When Harvard Pilgrim's Amisys system crashed for 10 days in 2003, it cemented Norton's focus on network uptime and security.The Amisys crash was likely occasioned by an interface that malfunctioned, explains Norton, who worked 20-hour days during the outage.In contrast, network security can be undermined by outside forces beyond her control.
That's one reason Norton staged a wide-scale network outage in the summer of 2004, when the Democratic National Convention was taking place in downtown Boston and the Red Sox were chasing the pennant in nearby Fenway Park.It would be just such a time, she reckons, that a terrorist attack might take place.And with Harvard Pilgrim's primary data center just a stone's throw from Fenway, the simulated outage was more than a mere academic exercise.In the exercise, Norton's IT crew in Harvard Pilgrim's backup data center in Quincy had to get the payor's entire operating platform up and running after an imaginary dirty bomb wiped out the Fenway data center.
Key lesson?"We were not prepared for a bomb or fire," Norton says."We were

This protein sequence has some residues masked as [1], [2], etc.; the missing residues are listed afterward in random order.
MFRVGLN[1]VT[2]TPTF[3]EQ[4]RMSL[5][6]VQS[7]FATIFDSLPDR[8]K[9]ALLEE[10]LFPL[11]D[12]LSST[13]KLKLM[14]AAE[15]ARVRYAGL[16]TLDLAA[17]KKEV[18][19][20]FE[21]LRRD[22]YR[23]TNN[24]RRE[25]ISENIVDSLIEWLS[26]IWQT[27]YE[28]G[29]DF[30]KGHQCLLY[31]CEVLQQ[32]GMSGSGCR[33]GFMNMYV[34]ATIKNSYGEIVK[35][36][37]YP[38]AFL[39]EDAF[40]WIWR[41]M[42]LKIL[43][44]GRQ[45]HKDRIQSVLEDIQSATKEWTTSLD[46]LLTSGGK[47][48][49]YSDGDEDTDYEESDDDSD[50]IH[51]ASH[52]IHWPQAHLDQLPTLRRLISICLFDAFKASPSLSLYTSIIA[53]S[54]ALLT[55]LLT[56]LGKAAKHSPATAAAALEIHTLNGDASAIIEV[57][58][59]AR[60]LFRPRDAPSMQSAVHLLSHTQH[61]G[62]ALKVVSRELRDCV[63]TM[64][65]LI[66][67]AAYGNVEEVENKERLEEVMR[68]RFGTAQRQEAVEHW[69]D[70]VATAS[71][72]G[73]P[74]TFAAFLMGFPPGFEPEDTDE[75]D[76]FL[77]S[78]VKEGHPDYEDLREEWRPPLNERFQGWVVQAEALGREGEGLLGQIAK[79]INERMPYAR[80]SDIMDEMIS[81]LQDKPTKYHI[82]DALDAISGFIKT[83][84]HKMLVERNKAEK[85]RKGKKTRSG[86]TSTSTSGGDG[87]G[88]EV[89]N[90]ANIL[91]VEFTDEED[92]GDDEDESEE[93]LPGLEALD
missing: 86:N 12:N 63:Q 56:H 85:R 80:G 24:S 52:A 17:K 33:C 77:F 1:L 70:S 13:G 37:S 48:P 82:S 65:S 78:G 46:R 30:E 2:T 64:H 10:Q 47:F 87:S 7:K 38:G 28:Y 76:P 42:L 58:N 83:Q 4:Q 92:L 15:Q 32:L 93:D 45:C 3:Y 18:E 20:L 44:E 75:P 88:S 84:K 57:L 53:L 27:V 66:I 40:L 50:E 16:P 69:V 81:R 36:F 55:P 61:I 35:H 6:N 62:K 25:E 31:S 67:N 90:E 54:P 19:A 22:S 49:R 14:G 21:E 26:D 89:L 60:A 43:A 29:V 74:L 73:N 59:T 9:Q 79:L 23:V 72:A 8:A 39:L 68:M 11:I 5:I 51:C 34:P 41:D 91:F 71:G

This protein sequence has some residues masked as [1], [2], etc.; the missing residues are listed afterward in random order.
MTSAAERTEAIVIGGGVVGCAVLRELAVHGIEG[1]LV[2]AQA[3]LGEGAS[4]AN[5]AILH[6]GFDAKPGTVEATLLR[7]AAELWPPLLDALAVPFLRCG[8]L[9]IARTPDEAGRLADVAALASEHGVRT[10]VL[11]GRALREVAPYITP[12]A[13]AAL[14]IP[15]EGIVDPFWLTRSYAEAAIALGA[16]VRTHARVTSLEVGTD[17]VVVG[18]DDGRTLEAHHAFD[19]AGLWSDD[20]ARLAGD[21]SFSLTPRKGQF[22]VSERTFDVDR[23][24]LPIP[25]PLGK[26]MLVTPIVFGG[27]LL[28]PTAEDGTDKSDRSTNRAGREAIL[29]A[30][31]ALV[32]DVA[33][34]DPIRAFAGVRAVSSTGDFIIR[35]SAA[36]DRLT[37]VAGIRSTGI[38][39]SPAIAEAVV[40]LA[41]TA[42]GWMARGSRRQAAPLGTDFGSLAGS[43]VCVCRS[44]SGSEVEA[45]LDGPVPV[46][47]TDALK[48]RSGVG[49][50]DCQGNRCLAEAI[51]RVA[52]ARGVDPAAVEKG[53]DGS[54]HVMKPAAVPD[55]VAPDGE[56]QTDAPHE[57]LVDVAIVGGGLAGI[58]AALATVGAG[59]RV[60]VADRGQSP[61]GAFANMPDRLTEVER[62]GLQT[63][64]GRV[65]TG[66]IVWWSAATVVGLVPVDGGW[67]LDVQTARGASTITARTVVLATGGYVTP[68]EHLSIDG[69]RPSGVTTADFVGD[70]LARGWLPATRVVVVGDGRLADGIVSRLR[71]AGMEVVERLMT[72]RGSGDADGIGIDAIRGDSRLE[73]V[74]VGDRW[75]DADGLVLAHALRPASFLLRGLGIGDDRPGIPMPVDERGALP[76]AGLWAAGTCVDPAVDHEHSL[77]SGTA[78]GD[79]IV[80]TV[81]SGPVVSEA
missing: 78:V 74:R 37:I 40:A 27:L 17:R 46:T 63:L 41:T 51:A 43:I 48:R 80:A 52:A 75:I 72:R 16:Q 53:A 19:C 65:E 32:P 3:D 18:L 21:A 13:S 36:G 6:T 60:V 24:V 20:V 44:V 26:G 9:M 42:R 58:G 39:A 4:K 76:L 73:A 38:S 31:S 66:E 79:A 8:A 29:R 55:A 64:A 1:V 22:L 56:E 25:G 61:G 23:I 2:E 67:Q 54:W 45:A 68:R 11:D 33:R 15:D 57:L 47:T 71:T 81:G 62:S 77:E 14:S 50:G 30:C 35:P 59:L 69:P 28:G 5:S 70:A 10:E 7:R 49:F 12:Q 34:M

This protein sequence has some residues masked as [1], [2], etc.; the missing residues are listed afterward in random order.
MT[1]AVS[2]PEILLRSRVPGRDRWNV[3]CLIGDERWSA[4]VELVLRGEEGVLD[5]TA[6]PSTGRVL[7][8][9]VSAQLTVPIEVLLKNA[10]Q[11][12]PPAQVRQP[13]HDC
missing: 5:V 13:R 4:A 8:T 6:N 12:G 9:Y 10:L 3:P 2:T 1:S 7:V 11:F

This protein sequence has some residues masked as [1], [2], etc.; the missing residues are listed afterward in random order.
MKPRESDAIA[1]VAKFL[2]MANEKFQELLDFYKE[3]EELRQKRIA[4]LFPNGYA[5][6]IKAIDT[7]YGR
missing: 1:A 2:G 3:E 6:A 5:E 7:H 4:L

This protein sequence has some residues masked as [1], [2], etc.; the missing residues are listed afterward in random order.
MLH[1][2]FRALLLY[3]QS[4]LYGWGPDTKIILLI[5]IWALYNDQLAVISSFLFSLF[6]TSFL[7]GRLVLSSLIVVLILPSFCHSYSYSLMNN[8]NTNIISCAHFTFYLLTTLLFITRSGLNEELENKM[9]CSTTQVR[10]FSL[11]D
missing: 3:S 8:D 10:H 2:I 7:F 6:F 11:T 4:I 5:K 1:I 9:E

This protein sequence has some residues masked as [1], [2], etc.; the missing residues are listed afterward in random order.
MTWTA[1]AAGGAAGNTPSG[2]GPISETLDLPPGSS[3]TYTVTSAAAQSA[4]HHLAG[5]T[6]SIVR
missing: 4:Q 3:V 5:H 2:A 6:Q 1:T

Oracle: Industry Connect: Global Business Units: Finance: Breakout Sessions
www.oracleindustryconnect.com [cached]
Deborah Norton, CIO, Harvard Pilgrim Health Care
...
In this presentation, HPHC CIO Deborah Norton describes the business and technology strategies used to ensure that HPHC will be successful in a multistate environment, operating several business models simultaneously. She discusses using mandates as opportunities, the role of collaboration, transitioning from a traditional waterfall environment to an agile delivery model, creating flexible architectures including service-oriented architecture, and partnering with strategic vendors interested in HPHC's success.